By CHIMA AKWAJA and ADENIYI ADUNOLA, Lagos
Executive vice chairman of Nigerian Communications Commission, (NCC), Prof Umar Danbatta, has said broadband penetration, Subscribers Identity Module (SIM) registration, National Identity Number (NIN) to SIM linkage and other digital economy interventions of federal government are targeted at ensuring digital financial inclusion for majority of Nigerians.
Danbatta said this while delivering the Bullion Lecture 2021 Edition organised by the Centre for Financial Journalism (CFJ), Lagos, with the theme: Driving Persuasive Broadband Penetration to Deepen Digital Financial Inclusion for Nigeria’s Socio-economic Transformation.
Danbatta said embracing the existing telecommunications infrastructure in Nigeria is imperative to achieving economic prosperity, noting that digital financial inclusion through leveraging on telecommunications infrastructure is pivotal to taking Nigeria out of poverty and closing the gap of unbanked Nigerians.
To this end, he said, this is why the federal government directed that all citizens must have National Identification Number (NIN), and Subscribers Identity Module (SIM) linked for ease of identification and tracking.
The EVC added that, “financial inclusion is considered a key enabler to reduce extreme poverty and boost shared prosperity and countries with high mobile money account ownership have less gender inequality.”
He noted that, the statistics of unbanked people has remained the way it is because formal financial services are unavailable to certain categories of people.
“It should be emphasised that the need to boost inclusiveness with respect to access to financial services necessitated the paradigm shift by most countries from simply pursuing financial inclusion to focusing more on digital financial inclusion, by leveraging the digital platforms to provide tailored-made, low-cost financial services to people that are excluded from the formal financial services circle.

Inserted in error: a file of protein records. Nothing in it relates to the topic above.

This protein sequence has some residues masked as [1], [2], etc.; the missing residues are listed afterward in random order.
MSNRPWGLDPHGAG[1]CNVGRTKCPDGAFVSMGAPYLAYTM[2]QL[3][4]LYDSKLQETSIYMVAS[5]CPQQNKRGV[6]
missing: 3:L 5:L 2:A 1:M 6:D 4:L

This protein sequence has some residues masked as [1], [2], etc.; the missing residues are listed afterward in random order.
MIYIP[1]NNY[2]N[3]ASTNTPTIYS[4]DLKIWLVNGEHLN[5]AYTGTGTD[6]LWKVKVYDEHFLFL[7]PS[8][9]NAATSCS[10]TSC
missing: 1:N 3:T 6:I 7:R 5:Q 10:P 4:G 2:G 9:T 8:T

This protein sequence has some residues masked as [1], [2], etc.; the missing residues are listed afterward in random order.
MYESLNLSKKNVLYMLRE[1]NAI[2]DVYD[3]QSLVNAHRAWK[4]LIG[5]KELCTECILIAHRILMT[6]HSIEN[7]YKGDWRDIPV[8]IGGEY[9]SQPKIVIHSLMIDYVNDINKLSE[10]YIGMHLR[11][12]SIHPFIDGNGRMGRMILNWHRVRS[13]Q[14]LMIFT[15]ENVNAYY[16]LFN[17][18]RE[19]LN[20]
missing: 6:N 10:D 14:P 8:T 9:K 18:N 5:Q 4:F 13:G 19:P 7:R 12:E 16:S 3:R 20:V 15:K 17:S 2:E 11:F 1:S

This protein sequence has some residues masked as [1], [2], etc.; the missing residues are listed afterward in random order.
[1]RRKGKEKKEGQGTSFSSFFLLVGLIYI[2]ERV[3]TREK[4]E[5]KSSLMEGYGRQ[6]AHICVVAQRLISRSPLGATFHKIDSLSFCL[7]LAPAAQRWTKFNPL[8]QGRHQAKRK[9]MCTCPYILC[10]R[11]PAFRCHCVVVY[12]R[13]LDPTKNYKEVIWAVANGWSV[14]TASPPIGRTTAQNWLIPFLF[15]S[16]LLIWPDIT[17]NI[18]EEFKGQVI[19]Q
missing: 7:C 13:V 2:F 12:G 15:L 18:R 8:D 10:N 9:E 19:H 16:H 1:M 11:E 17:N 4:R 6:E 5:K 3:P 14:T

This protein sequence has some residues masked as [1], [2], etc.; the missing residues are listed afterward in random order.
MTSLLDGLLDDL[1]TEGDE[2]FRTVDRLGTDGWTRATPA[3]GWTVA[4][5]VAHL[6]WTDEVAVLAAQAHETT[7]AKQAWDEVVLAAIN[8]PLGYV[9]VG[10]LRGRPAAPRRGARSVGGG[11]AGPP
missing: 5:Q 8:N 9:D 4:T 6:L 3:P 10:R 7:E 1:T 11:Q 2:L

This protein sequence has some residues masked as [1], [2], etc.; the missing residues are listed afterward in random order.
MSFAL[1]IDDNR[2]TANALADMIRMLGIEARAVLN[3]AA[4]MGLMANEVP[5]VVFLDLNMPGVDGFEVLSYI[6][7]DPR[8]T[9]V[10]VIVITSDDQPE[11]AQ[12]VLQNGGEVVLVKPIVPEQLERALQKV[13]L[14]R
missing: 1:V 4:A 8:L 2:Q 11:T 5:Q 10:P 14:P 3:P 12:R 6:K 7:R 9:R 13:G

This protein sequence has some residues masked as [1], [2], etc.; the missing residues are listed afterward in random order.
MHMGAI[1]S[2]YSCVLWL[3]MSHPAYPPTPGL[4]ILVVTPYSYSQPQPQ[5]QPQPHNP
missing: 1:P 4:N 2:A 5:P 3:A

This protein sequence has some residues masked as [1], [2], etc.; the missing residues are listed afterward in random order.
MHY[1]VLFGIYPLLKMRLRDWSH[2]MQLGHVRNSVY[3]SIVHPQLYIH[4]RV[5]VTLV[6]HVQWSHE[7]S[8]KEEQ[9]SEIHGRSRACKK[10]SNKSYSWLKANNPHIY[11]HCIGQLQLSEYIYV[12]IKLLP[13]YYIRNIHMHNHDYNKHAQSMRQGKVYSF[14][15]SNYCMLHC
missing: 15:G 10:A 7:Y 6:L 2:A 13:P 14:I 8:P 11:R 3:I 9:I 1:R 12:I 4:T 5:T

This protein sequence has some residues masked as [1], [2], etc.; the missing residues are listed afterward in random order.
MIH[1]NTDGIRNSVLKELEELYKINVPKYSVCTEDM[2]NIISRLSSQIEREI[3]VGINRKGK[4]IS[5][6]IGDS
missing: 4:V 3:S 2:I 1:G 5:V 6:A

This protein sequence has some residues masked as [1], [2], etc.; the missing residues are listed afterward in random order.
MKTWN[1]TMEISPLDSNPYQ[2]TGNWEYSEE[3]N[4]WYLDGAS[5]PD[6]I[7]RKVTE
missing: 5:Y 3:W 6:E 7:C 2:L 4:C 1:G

“Digital financial inclusion, thus, has the following characteristics: no bank account needed; use of agents for cash in and cash out; and use of mobile handsets and other digital means for transactions,” he stressed.
Danbatta also said, over $70 billion has been invested in telecommunications infrastructure deployment in Nigeria since the liberalisation of the industry in 2001.
He noted that the amount represented a larger chunk of local and Foreign Direct Investment (FDI) attracted into the sector within the period. And the investment in infrastructures has boosted the economy and provided more opportunities for more Nigerians have access to telecoms services.
“Today, the number of active telephone lines being used by Nigerians has significantly increased from about 400,000 in 2001 to over 204 million as of December 2020,” he added.
He also listed several steps taken by NCC in collaboration with the Central Bank of Nigeria and other critical stakeholders to deepen financial inclusion in Nigeria, saying that 73.2 million adults representing 41.6 per cent of adults population in a country of 190 million citizens are still financially excluded.
He noted that the development and other statistics raised concerns about addressing poverty and inequality issues especially in relation to opportunities available for women.
He further said that the Commission had over the years taken measures to confront several challenges, asserting that when he assumed office, broadband penetration was about 10 per cent, stating that as at December 2020 it has peaked at 45.02 per cent.